September 6, 2017: Nursing Standard
https://www.readbyqxmd.com/read/28869148/estimation-of-critically-ill-patients-complaints-by-the-nurse-the-physician-and-the-patient-s-family-a-prospective-comparative-study
#10
Sylvain Langlume, Guylaine Labro, Marc Puyraveau, Gilles Capellier, Gaël Piton
OBJECTIVES: To evaluate the ability of the families of critically ill patients and of the intensive care team caring for the patient to communicate and accurately identify patients' complaints. DESIGN: The complaints of critically ill patients were evaluated by a psychologist using a list of 12 items. The same day as the patient interview, the psychologist collected an estimation of the patient's complaints from the family, the nurse and the physician. SETTING: 20-bed Intensive Care Unit in a large University Hospital...
August 28, 2017: Intensive & Critical Care Nursing: the Official Journal of the British Association of Critical Care Nurses
https://www.readbyqxmd.com/read/28864431/palliative-care-professional-development-for-critical-care-nurses-a-multicenter-program
#11
Wendy G Anderson, Kathleen Puntillo, Jenica Cimino, Janice Noort, Diana Pearson, Deborah Boyle, Michelle Grywalski, Jeannette Meyer, Edith O'Neil-Page, Julia Cain, Heather Herman, Susan Barbour, Kathleen Turner, Eric Moore, Solomon Liao, Bruce Ferrell, William Mitchell, Kyle Edmonds, Nathan Fairman, Denah Joseph, John MacMillan, Michelle M Milic, Monica Miller, Laura Nakagawa, David L O'Riordan, Christopher Pietras, Kathryn Thornberry, Steven Z Pantilat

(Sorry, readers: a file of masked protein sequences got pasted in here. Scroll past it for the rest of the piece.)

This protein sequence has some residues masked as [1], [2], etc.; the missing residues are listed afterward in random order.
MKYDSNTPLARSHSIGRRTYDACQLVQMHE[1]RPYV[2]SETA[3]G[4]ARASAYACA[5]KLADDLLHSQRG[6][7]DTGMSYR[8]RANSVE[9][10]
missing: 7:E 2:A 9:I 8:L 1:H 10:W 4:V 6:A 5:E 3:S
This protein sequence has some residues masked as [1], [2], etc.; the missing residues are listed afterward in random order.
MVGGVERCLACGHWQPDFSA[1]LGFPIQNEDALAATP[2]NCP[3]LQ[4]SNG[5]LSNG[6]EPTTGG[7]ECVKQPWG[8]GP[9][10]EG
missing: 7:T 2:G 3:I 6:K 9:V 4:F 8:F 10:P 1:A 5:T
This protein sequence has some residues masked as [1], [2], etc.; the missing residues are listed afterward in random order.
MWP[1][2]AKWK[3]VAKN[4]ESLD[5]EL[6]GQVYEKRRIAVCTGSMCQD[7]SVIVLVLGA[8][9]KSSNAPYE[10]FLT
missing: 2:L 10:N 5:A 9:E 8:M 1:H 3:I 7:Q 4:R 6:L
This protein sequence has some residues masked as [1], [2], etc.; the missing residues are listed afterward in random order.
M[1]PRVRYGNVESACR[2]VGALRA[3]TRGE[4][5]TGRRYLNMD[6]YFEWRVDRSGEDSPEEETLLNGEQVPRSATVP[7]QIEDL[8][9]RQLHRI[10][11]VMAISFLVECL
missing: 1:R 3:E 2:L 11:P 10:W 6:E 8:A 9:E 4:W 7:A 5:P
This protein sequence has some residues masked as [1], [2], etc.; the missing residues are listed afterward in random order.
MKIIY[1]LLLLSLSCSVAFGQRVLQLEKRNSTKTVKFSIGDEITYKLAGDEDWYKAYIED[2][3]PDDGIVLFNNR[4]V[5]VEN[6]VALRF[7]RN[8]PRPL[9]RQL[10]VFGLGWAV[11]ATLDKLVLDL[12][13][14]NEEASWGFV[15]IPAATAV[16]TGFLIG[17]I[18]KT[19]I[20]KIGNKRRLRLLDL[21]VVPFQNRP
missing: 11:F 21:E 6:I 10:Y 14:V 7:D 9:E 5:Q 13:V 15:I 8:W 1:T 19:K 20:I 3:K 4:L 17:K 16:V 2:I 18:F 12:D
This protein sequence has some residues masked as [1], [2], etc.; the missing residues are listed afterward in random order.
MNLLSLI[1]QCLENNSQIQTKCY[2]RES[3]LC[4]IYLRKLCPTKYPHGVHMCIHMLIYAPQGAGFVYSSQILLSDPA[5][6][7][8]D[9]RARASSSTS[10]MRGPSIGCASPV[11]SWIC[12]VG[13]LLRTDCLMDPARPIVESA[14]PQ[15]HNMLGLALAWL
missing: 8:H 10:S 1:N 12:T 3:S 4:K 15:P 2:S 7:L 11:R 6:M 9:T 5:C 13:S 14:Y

BACKGROUND: Integrating palliative care into intensive care units (ICUs) requires involvement of bedside nurses, who report inadequate education in palliative care. OBJECTIVE: To implement and evaluate a palliative care professional development program for ICU bedside nurses. METHODS: From May 2013 to January 2015, palliative care advanced practice nurses and nurse educators in 5 academic medical centers completed a 3-day train-the-trainer program followed by 2 years of mentoring to implement the initiative...
September 2017: American Journal of Critical Care: An Official Publication, American Association of Critical-Care Nurses
https://www.readbyqxmd.com/read/28861039/intracerebral-hemorrhage-with-intraventricular-extension-getting-the-prognosis-right-early
#12
Christoph Stretz, Catherine Gao, David M Greer, Caitlin Loomis, Emily J Gilmore, Adam J Kundishora, Charles C Matouk, David Y Hwang
BACKGROUND: Early accurate outcome prognostication for patients with intracerebral hemorrhage (ICH) and accompanying intraventricular hemorrhage (IVH) is often challenging (1). Acute hydrocephalus often contributes to a poor clinical exam (2) and can portend significant morbidity and mortality (3). Accordingly, the inpatient neurologist may feel inclined to recommend limitations of care for an ICH patient admitted with a large IVH burden and poor exam. CASE PRESENTATION: We present a patient with significant IVH and minimal ICH who deteriorated rapidly to coma after presentation...
2017: Frontiers in Neurology
https://www.readbyqxmd.com/read/28852789/a-multi-center-prospective-cohort-study-of-patient-transfers-from-the-intensive-care-unit-to-the-hospital-ward
#13
Henry T Stelfox, Jeanna Parsons Leigh, Peter M Dodek, Alexis F Turgeon, Alan J Forster, Francois Lamontagne, Rob A Fowler, Andrea Soo, Sean M Bagshaw